Polyester is the most used fibre in the apparel industry, taking a global market share of 54% of total fibres produced – that comes to approximately 61 million tons of polyester annual production volume (2021). As we know, this material is non-biodegradable, breaking down into toxic microfibres before decomposing over several hundred years, but at this point no other fibre can meet the demand of today’s market in terms of available quantity, performance and pricing. The market share of recycled polyester fibers, mainly from PET bottle recycling, has slightly increased with currently 14.8% (2021), which is not sufficient enough yet to eliminate our reliance on virgin fossil-fuel based polyester material.
Source for data: Textile Exchange, Preferred Fibres and Materials Market report (October 2022)
Finding Other Resources
To reduce negative effects on the environment, forward-thinking textile manufacturers have adopted recycled PET bottles as a raw material to produce textile fibres. This has decreased the use of virgin polyester whilst simultaneously finding new use cases for discarded bottles.
Whilst the intention of using this recycled resource may be positive, if we look a little closer we identify some key issues with using PET bottles as a material source for recycled polyester (rPET).
The most crucial issue is that whilst a bottle can be recycled into a new bottle multiple times, PET bottles can only be turned into a recycled textile fibre once. Once it becomes a new garment product, it cannot be recycled again with the same quality. This process therefore decreases the life-span of the material, which works against the intended outcome of reducing waste.
Within the discussion of the ‘circular economy’, PET bottles also come from outside the textile industry (open loop recycling) and therefore do not contribute to the industry’s path to circularity, i.e. ‘closing the loop’.
Finally, from a business perspective, the demand for sustainable materials has increased the price of PET bottles as a source material. This is coupled with the fact that the plastic waste discussion is also driving use of disposable bottles down, slowly decreasing the supply of the material in its recycled form.
The industry has pledged to increase the share of recycled polyester materials in their collections, but rPET — polyester from post-consumer recycled bottles — is not the hoped solution. So what is?
The solution lies in properly closing the loop: utilising textile waste, be it pre- or post-consumer, as the source material for new production. This can be done through fibre-to-fibre (F2F) recycling, which reduces dependency on PET bottle markets and sourcing this waste is more attainable for manufacturers (such as their own production waste).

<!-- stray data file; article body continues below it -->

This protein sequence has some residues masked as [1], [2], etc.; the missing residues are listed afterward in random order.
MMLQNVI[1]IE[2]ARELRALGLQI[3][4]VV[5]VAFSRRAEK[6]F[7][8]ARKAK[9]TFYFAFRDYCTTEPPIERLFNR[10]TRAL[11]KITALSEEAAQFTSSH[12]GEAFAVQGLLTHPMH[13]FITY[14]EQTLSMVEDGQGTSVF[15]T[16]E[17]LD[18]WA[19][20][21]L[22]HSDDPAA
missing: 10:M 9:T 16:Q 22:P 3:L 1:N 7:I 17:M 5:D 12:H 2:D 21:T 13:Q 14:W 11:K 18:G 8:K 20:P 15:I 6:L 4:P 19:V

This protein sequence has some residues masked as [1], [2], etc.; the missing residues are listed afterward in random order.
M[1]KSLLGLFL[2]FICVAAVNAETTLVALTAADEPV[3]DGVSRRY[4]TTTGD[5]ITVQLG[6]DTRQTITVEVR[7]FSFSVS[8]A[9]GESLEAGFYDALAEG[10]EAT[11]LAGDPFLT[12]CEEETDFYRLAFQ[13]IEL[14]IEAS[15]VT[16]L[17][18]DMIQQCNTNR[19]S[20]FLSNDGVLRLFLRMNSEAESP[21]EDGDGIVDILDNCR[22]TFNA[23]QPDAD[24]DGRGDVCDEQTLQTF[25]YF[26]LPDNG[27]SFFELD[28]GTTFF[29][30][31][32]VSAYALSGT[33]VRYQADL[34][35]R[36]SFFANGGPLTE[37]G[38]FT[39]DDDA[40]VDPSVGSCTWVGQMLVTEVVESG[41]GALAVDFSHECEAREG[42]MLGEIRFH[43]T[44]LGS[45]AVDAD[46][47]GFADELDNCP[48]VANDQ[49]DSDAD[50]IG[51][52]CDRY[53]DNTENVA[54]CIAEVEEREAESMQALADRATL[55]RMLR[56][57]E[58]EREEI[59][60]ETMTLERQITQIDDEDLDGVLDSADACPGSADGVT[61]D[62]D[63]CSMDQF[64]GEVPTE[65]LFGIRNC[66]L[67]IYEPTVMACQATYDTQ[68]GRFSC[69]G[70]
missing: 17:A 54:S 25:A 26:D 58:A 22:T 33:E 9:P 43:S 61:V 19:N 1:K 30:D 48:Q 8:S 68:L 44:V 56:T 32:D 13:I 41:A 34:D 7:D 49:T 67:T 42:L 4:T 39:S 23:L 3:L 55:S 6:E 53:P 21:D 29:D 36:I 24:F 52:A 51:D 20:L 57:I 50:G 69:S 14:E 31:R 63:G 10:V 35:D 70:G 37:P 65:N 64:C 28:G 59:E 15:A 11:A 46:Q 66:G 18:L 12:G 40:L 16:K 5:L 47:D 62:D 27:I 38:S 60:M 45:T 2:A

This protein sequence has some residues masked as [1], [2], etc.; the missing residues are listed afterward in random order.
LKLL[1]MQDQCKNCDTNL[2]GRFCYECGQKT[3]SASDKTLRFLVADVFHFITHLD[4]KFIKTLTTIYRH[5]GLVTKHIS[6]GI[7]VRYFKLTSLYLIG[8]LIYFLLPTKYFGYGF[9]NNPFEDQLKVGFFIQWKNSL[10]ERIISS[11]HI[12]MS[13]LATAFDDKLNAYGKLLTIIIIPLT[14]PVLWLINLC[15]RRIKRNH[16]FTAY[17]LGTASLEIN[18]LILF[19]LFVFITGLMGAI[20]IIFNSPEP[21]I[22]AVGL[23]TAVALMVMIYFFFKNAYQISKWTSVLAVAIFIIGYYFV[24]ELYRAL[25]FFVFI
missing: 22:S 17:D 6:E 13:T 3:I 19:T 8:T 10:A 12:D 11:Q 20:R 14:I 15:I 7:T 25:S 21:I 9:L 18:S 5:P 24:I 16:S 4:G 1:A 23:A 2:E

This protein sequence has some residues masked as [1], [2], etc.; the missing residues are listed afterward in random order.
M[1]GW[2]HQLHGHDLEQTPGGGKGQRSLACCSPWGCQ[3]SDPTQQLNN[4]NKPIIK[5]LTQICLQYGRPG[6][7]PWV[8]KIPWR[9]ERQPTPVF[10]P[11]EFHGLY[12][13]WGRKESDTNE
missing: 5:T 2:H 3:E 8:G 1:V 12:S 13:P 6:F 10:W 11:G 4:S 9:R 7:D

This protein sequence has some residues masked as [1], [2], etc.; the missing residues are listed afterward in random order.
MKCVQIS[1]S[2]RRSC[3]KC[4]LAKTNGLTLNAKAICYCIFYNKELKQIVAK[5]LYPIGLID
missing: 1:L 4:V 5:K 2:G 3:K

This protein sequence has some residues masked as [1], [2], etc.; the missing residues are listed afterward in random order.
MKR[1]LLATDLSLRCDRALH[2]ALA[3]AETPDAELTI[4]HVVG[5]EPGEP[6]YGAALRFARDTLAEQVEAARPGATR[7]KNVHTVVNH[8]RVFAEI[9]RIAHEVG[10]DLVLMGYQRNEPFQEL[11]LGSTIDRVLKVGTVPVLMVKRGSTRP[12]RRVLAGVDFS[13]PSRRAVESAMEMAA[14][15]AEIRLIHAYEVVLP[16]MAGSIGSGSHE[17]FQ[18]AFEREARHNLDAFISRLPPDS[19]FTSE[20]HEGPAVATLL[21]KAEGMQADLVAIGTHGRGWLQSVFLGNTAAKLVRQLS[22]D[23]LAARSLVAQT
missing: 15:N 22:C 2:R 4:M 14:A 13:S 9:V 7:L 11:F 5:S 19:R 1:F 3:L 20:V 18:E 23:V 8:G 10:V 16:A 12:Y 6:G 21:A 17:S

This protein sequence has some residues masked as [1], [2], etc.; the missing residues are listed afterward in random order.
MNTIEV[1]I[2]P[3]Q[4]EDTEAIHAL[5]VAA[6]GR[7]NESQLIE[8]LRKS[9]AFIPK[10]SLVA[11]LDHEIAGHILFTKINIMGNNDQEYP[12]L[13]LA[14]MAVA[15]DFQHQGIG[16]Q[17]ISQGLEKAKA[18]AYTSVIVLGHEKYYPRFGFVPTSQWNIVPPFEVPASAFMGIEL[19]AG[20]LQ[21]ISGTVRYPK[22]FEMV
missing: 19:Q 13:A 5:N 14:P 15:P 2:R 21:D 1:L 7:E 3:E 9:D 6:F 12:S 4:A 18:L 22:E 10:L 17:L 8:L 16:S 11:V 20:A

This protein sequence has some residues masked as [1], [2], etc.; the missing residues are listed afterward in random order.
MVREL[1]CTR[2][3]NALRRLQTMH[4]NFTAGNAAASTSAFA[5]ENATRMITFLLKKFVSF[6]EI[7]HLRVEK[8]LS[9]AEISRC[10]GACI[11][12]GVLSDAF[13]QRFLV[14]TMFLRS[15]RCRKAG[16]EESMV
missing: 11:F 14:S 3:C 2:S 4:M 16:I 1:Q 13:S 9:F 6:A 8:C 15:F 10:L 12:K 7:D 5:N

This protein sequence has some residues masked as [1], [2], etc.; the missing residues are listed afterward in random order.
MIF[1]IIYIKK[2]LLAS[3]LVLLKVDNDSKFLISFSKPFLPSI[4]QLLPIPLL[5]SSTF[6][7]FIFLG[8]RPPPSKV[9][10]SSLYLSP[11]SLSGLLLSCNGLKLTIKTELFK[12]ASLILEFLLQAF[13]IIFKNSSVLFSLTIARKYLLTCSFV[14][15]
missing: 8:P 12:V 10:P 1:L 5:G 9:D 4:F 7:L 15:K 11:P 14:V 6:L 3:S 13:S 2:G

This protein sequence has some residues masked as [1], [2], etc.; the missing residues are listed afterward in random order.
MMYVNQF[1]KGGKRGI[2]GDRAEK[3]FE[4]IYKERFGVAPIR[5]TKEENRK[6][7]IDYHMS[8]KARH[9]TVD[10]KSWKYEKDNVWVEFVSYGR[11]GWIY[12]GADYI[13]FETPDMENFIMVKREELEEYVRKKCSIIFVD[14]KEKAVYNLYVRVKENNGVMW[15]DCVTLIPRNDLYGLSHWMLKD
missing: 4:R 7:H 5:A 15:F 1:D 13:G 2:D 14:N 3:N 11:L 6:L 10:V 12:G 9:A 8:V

A challenge for this is that fibre-to-fibre recycling technologies require, besides investment, pure and strict fibre composition, and textile waste is often very heterogeneous (mixed material), or has lacked the proper management — meaning it arrives contaminated, wet or fouled.
So, prior to recycling, other systems and infrastructures must be set up. This was one of the key roles for Closed Loop Fashion in the development of this Indonesian-made recycled fibre, as outlined in a previous article.
What has been developed is a waste sorting infrastructure according to standardised guidelines, this includes: waste collecting, sorting, monitoring & tracing and its preparation for further usage. Doing this ensures a stable fibre quality for the current production to match the spinning, knitting and dyeing requirements for the application in textile and apparel products.
Development of Hecoprima® – A recycled polyester fibre made from waste materials
Once the textile waste material has been prepared, Hadtex – a leading manufacturer, supplier and exporter of non-woven, polyester regenerated staple fiber, PET flakes and rPET spun yarn in West Java – is able to break down and process the polyester through mechanical recycling into a raw material colloquially referred to as ‘popcorn’.
This raw material, alongside recycled PET bottle flakes, is then processed into high-quality rPET staple fibres and rPET spun yarns through a third party. The spun yarn is available as 100% recycled polyester with yarn specifications No. 10,12,16,18,20,24 & 30, or in blends with other fibres.
Through this project, the Global Recycled Standard (GRS) certified manufacturer Hadtex has been able to develop this official brand Hecoprima®, a high-quality, recycled staple fibre, from both post-industrial polyester textile waste and post-consumer PET bottles.
Since the beginning of its development in 2020, Hecoprima® has succeeded in turning polyester waste into a fiber with 1.4 D x 38mm SDRW suitable for the application in textile and apparel products.
Through this project, a high-quality recycled fibre from textile waste materials is commercially available from Indonesia, helping to reduce industrial waste and to close the loop for material cycles in the global fashion industry.
The development of Hecoprima was conducted as part of a Public-Private-Partnership project “Circular textile economy through resource efficiency and optimized waste- and supply chain management for high-quality recycled polyester in Indonesia“, co-financed by the German Investment and Development Corporation (DEG) from public funds of the German Federal Ministry for Economic Cooperation and Development (BMZ) and has been conceptualised and implemented by expert consultants of Closed Loop Fashion.